Written by
Grace Mehanna

Published
23 Mar 2017

Are young people being disadvantaged by outdated recruitment?

23 Mar 2017 • by Grace Mehanna

Often, conversations about hiring young people focus on ‘fixing’ the young person to get through outdated recruitment methods, rather than adapting the processes.

Many businesses fail to use recruitment to assess the experience, skills and behaviours of the future workforce. Tired experience based interview questions remain commonplace and application forms rarely ask about non-traditional ways to gain valuable skills, such as volunteering.

This puts young jobseekers at a disadvantage. With jobs changing rapidly and a new generation entering the labour market, things must change. That’s why Business in the Community, working with City & Guilds Group, launched Future Proof, a campaign to challenge and support employers to take steps to update recruitment for the next generation.

Young people falling into an 'experience trap'

Over the past year we’ve surveyed more than 4,000 young people aged 18-24, about their experiences of recruitment, run in-depth focus groups and examined recruitment processes for entry-level jobs. It has helped us identify best practice and uncover hidden barriers.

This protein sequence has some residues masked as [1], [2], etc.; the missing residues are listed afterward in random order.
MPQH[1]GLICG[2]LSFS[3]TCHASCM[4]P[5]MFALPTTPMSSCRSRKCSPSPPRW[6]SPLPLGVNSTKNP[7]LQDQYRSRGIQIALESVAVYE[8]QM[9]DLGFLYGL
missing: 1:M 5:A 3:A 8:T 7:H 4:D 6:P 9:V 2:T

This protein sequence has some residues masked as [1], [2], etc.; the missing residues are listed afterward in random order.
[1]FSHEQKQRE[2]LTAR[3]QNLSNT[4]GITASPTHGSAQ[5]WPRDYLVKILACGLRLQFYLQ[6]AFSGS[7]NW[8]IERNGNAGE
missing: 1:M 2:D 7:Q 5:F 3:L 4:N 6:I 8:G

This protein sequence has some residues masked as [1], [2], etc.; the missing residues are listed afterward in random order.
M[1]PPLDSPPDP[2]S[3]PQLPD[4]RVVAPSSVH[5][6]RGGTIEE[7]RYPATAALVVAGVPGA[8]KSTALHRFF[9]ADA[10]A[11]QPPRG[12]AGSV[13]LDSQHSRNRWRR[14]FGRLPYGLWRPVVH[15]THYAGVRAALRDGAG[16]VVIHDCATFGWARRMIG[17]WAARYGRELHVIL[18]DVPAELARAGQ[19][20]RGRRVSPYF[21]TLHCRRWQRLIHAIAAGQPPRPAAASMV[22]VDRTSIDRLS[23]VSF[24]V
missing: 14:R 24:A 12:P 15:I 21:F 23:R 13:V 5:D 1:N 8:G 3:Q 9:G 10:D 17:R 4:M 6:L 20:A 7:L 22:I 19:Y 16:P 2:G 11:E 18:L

Some 57% of young people thought their lack of previous experience hindered them. This ‘experience trap’ – the requirement to have previous experience in order to gain experience – still remains a frustrating hurdle for those looking to secure their first job. Other barriers could be easier to fix. For example, the young people in our focus groups found that less than a quarter of the roles they examined contained a clear outline of the stages in the recruitment process, including a timeframe; 31% of survey respondents said not knowing what was expected of them made the process difficult. Lack of transparency about role requirements was a recurring theme. 

Almost half of all entry-level job descriptions contained jargon, with many saying it put them off applying. The insights we’ve gathered are not only key for campaigners like us looking to reduce youth unemployment, but also for employers. We’ll soon be releasing full findings of our research, plus guidance on removing hidden barriers to young people entering the labour market.

Young people are open, transparent and keen to develop. Our aspiration is for employers to develop recruitment processes that match these qualities.